A surge in COVID cases in many parts of Africa could mean a continental third wave, the World Health Organization warned, posing a great threat for a continent where immunisation drives have been hamstrung by funding shortfalls and production delays for vaccine doses.

The WHO said that over the last week, test positivity had risen in 14 African countries, with eight reporting a surge of over 30% in new cases. Infections are steadily climbing in South Africa, where four of nine provinces are battling a third wave and the positivity rate was 14.2% as of Sunday. Uganda has also seen sharp increases, with hospitals overwhelmed with COVID patients and a lockdown being considered.

Weak compliance with social restrictions, increasing travel and the arrival of winter is behind the rise in cases, the WHO said. Experts also believe that new variants are also driving the numbers up.

Although Africa has reported less than 3 per cent of global coronavirus cases, the WHO said that the continent accounted for 3.7 percent of total deaths. This is likely an underestimate, given the lack of formal reporting for deaths.

“The threat of a third wave in Africa is real and rising,” said Dr Matshidiso Moeti, WHO regional director for Africa, in a statement. “It’s crucial that we swiftly get vaccines into the arms of Africans at high risk of falling seriously ill and dying of Covid-19.”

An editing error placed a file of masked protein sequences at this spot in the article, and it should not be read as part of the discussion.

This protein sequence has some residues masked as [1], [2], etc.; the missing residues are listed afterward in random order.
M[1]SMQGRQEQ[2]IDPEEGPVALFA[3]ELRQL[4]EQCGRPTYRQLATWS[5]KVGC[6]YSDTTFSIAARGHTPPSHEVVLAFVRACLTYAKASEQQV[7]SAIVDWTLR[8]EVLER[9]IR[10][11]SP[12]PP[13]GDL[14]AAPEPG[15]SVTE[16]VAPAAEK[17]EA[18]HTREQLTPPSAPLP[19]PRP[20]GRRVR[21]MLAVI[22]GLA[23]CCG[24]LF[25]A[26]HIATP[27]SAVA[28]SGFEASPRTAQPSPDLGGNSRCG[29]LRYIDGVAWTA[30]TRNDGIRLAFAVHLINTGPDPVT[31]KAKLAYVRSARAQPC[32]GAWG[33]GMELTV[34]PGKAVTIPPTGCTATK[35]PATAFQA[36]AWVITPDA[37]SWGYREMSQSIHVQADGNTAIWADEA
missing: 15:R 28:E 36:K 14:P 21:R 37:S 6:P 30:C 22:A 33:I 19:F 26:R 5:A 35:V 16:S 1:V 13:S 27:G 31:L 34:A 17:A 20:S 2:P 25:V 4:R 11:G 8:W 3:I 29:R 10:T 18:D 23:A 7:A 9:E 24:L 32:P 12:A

While many wealthier countries have vigorous vaccination campaigns and some are on track to fully reopen, many of Africa’s poorer countries face a huge challenge in accessing vaccines.

Out of 1.3 billion people on the continent, only 31 million have received at least one dose, Dr Moeti said, and only seven million are fully vaccinated. Just 1386 people in Kenya have received two doses of a vaccine, out of a population of 50 million.

Countries like Ghana and Rwanda have run through their first deliveries of vaccines through Covax, the global facility working to ensure the equitable distribution of vaccines.

In some countries, vaccine hesitancy has been so high that it even caused stocks of vaccines to expire. Possible contamination in Johnson & Johnson vaccine doses detected at a US manufacturing plant has resulted in yet another delay to South Africa’s immunisation programme.

Meanwhile, fake vaccines and PPE pose another problem; last November a police raid in South Africa found almost 2400 doses of fake vaccine.